If you’ve ever wanted to drive a big commercial truck as a pickup, you’re in luck. Sometimes, someone decides to slap a bed onto the back of one of these, making one monster of a pickup. That’s what’s happened to this TopKick C5500, and the addition of the graphics, tires, and rack make it look so perfect. It’s like 1990s America as a truck.
Power comes from a Vortec 7400 L21 V8 making 270 horses and that’s backed up by an Allison automatic. The thing sits on huge 40-inch tires. It’s $13,500 on Facebook Marketplace in Roseville, Michigan with 126,000 miles.
2003 Volkswagen Passat W8 Wagon – $7,500 – $9,900
For fans of the Piëch era of Volkswagen, this rare wagon can be a unicorn. The B5 generation of the Passat was available with a surprisingly long list of engines from 1.8-liter turbo four to a V6 and a 2.0-liter turbodiesel four. When Volkswagen wanted to give the Passat even more power, it ran into a problem: VAG’s corporate V8 was too long to fit. In typical Piëch era fashion, Volkswagen made an engine just for the Passat. I’ve written about these before, and I’ll detail why they’re special:
These Passats feature a unique W8 engine that, loosely speaking, consists of four banks of two cylinders each; it makes 270 horsepower at 6,000 rpm, with 273 lb-ft torque peaking at 2,750. (It’s said this engine was made by combining two VR4 engines, but Volkswagen never made a VR4 in a production car. So to make the W8, VW deployed tech it hadn’t previously used.) All this is run through a glorious six-speed manual and transmitted to the mechanical full-time AWD 4Motion system.
I makes just 270 HP, less power than the aforementioned corporate 4.2 V8, but it still turned the Passat into a little bit of a sleeper. And it makes absolutely glorious sounds. If enthusiasts tracking the production of them are to be believed, then there are only 424 Volkswagen Passat W8s in America with manual transmissions, and a scant 95 of them are wagons.
This wagon has been lightly modified with the addition of a body kit, air bag suspension, and big wheels. If you like that, you can get it (without the wheels) for $9,900. But if you like your rides stock, the seller is willing to sell you the wagon in stock form for $7,500. It’s on Facebook Marketplace in Brunswick, Ohio with 170,000 miles.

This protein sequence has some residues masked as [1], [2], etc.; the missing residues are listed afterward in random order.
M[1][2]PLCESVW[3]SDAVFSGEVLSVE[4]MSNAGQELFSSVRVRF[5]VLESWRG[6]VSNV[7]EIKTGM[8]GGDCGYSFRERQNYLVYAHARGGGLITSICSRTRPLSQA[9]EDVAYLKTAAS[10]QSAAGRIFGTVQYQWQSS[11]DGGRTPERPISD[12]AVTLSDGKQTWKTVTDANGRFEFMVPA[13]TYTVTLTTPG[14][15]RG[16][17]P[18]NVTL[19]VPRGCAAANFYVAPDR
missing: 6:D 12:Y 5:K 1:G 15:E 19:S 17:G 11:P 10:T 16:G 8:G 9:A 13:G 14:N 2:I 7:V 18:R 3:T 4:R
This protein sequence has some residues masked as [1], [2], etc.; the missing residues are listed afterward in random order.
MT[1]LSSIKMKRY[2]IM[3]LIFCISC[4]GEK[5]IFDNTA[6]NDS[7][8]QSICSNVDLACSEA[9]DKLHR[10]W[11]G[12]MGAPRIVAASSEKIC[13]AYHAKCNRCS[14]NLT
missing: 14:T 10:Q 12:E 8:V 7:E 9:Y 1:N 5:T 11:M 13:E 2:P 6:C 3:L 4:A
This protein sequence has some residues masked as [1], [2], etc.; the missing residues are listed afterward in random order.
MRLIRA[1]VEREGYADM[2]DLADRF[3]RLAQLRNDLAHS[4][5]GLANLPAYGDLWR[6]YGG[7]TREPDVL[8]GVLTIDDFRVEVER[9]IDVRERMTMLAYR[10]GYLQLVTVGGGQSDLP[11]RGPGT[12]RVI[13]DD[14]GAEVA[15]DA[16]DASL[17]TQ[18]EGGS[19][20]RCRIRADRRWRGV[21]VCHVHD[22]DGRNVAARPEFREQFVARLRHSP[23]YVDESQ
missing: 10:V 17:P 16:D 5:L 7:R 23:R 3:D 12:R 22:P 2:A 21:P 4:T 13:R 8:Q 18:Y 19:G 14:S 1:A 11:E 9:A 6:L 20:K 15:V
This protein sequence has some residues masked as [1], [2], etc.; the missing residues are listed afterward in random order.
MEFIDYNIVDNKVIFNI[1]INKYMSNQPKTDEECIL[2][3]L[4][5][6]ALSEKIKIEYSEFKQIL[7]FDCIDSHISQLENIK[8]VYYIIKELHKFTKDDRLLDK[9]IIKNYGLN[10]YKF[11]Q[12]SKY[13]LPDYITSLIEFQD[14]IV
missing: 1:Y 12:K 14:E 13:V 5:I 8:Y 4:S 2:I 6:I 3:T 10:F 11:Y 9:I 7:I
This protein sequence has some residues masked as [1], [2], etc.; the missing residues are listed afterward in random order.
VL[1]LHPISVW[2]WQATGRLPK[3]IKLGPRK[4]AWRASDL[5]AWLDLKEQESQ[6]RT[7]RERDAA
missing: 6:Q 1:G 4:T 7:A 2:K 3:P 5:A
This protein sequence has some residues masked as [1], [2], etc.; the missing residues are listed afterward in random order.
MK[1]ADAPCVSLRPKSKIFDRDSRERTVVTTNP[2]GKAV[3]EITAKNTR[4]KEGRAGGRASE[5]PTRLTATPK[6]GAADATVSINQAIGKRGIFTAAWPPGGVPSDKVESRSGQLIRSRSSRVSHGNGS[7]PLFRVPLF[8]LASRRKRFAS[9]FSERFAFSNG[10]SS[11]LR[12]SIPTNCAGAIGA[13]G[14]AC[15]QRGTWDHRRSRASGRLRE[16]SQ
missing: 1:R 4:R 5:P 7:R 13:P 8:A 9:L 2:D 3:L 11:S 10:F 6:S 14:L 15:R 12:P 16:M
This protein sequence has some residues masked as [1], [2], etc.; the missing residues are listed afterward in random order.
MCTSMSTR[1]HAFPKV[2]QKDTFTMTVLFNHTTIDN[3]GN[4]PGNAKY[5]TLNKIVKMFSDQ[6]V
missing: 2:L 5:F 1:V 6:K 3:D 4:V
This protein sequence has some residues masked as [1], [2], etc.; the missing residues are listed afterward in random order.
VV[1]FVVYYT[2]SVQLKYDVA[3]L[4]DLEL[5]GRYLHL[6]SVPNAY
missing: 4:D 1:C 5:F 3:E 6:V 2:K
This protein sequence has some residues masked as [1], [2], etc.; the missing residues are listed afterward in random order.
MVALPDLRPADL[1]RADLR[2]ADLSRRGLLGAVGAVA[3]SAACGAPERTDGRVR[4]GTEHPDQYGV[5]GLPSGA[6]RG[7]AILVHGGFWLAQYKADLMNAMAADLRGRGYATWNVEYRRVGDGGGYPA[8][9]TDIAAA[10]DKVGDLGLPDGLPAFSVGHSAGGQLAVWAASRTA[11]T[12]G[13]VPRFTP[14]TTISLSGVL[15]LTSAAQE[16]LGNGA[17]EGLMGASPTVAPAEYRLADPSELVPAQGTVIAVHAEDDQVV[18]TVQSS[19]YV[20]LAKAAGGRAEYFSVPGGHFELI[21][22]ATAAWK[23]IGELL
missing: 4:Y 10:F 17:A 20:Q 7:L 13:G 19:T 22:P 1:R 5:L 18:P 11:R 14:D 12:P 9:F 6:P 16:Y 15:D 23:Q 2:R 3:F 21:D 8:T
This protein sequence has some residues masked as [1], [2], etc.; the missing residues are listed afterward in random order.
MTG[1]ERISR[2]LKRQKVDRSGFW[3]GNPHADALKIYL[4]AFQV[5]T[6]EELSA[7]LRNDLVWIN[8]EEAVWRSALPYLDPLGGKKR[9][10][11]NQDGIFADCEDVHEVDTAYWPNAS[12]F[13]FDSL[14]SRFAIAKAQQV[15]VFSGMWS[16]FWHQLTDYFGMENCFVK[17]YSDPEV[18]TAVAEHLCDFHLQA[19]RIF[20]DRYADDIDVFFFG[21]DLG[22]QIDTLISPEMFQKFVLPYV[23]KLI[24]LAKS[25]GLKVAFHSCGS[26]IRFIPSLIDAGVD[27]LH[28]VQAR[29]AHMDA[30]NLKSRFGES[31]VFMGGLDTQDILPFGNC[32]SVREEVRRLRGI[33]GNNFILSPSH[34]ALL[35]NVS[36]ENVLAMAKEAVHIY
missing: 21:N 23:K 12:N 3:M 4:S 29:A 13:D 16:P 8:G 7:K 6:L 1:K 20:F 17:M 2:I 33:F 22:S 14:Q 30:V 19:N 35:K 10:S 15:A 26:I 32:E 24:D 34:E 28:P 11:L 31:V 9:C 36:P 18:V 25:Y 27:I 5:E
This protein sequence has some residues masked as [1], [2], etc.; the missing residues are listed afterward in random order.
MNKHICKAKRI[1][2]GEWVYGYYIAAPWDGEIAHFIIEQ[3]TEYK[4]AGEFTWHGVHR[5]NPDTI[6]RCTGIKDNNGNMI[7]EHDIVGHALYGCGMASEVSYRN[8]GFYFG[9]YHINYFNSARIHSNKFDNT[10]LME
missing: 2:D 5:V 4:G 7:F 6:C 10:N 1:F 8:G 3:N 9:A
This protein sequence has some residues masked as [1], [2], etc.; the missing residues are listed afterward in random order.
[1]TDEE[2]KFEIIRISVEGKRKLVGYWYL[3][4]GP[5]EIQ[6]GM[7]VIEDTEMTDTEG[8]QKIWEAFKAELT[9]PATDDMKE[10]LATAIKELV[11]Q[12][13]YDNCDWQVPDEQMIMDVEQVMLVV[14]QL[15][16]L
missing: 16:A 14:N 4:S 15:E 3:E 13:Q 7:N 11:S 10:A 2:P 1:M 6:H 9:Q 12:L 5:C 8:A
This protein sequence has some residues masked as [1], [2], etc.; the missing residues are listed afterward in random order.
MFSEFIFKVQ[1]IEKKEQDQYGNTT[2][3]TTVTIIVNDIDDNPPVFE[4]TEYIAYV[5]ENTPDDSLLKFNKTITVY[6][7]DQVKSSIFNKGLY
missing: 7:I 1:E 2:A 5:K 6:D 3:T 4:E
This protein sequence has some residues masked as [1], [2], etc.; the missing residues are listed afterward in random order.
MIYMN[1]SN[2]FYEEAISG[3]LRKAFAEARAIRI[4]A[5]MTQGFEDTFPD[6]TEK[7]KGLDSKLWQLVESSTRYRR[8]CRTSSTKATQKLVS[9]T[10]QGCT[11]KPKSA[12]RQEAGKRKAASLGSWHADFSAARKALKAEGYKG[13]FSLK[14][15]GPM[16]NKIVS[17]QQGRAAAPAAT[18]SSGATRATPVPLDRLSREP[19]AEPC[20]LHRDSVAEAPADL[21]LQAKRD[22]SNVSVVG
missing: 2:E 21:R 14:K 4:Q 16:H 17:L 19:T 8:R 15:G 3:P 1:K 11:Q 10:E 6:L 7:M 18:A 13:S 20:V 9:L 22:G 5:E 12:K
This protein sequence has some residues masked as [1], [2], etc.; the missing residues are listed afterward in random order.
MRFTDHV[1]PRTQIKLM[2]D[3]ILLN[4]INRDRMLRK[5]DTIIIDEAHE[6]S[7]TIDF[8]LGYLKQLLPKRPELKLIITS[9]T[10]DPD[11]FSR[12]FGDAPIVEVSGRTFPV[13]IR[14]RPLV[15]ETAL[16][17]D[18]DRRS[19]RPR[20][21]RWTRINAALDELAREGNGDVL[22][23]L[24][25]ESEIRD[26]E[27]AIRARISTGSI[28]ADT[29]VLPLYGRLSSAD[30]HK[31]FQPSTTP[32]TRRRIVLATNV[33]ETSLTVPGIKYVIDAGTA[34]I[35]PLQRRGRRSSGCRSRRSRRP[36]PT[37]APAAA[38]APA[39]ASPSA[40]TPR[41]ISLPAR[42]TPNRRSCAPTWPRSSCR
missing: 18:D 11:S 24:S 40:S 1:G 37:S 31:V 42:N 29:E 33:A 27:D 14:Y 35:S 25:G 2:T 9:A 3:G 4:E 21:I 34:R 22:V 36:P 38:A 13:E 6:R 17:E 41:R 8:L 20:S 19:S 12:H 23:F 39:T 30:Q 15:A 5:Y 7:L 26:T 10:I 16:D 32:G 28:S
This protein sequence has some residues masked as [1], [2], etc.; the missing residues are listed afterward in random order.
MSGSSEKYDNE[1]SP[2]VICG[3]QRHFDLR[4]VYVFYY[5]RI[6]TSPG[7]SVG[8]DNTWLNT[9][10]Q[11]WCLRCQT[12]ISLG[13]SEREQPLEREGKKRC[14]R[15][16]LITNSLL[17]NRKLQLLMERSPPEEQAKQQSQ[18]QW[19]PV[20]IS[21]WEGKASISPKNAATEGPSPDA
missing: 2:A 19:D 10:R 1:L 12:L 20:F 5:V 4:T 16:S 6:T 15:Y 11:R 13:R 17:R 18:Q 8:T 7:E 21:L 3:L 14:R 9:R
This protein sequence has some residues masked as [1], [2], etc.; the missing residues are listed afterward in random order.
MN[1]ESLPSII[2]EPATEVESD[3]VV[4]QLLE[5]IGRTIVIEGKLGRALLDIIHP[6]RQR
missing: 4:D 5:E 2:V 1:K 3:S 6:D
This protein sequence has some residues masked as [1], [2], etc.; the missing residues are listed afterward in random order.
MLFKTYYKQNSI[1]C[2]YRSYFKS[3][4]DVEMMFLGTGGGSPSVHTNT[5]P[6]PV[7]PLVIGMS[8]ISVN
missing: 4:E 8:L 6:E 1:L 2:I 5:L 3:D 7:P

2009 Moto Guzzi V7 – $4,500
As Web Wide Piaggio Group Magazine writes, the origins of the Moto Guzzi V7 come from the Italian manufacturer trying to find a way out of a motorcycle sales slump. In 1961, the popularity of the car meant slower motorcycle sales, so Moto Guzzi sought to branch out into other markets.
It wanted to get into building cars, too, and engineer Giulio Cesare Carcano designed a 90-degree V-twin meant for a hot version of the Fiat 500 [Editor’s Note: Um, I wanna know more about THIS – JT]. The plan to put it in a Fiat fell through, and the engine would find a home in a 3×3 military vehicle. I’ll let Piaggio take it from there:
Meanwhile, a ministerial tender was launched for motorcycles for Italy’s Highway Police; the winner would be the bike that could cover 100,000 km with the lowest maintenance costs. It was the ideal occasion to mount Carcano’s twin-cylinder engine on a motorcycle, the Moto Guzzi V7. The innovative project combined the reliability of automotive standards with an unrivalled level of comfort and mechanical affordability, which also attracted the interest of foreign police forces, beginning with Los Angeles. The commissioning of the new V7 700 began in 1964. The bike had a 703.3 cc engine which developed 40 HP, and it weighed 230 kg. In 1966 mass production began, for the police and foreign markets, and the following year the V7 700 was distributed in Italy at the competitive price of 725,000 lira, much more affordable than the German and English competitors.
Piaggio notes that the V7 came right at the perfect moment as motorcycles regained traction. The V7 was popular not just with riders and racers, but with government fleets, too. Original production ended in 1974, but Moto Guzzi brought it back in 2007 for the 2008 model year.
This 2009 V7 looks like those older bikes, but has some modern tech. The 744cc longitudinally-mounted V-twin makes 48 horsepower and is fed from fuel injection. This one comes with two OEM seats, one for the cafe racer look and another, more standard seat. It’s $4,500 on Facebook Marketplace in Lincoln Park, New Jersey with 10,000 miles.
That’s it for this week! Thank you for reading.